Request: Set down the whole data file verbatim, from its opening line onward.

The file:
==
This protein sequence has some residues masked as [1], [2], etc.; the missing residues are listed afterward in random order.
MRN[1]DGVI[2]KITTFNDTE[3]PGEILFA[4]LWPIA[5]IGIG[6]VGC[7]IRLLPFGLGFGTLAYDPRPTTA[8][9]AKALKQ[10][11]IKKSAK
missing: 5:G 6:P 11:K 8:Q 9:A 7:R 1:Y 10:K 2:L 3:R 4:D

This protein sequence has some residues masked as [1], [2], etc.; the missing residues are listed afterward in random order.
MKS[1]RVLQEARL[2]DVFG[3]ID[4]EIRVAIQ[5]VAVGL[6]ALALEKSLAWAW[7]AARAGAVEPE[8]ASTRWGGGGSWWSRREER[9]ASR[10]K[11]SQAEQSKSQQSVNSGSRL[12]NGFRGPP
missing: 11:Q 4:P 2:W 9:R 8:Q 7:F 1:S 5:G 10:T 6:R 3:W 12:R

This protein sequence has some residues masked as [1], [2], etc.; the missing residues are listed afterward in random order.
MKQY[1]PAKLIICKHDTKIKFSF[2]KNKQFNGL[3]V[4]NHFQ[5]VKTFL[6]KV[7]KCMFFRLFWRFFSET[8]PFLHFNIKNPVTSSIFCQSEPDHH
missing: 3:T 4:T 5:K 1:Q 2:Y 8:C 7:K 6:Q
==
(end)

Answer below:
This protein sequence has some residues masked as [1], [2], etc.; the missing residues are listed afterward in random order.
MRN[1]DGVI[2]KITTFNDTE[3]PGEILFA[4]LWPIA[5]IGIG[6]VGC[7]IRLLPFGLGFGTLAYDPRPTTA[8][9]AKALKQ[10][11]IKKSAK
missing: 5:G 6:P 11:K 8:Q 9:A 7:R 1:Y 10:K 2:L 3:R 4:D

This protein sequence has some residues masked as [1], [2], etc.; the missing residues are listed afterward in random order.
MKS[1]RVLQEARL[2]DVFG[3]ID[4]EIRVAIQ[5]VAVGL[6]ALALEKSLAWAW[7]AARAGAVEPE[8]ASTRWGGGGSWWSRREER[9]ASR[10]K[11]SQAEQSKSQQSVNSGSRL[12]NGFRGPP
missing: 11:Q 4:P 2:W 9:R 8:Q 7:F 1:S 5:G 10:T 6:R 3:W 12:R

This protein sequence has some residues masked as [1], [2], etc.; the missing residues are listed afterward in random order.
MKQY[1]PAKLIICKHDTKIKFSF[2]KNKQFNGL[3]V[4]NHFQ[5]VKTFL[6]KV[7]KCMFFRLFWRFFSET[8]PFLHFNIKNPVTSSIFCQSEPDHH
missing: 3:T 4:T 5:K 1:Q 2:Y 8:C 7:K 6:Q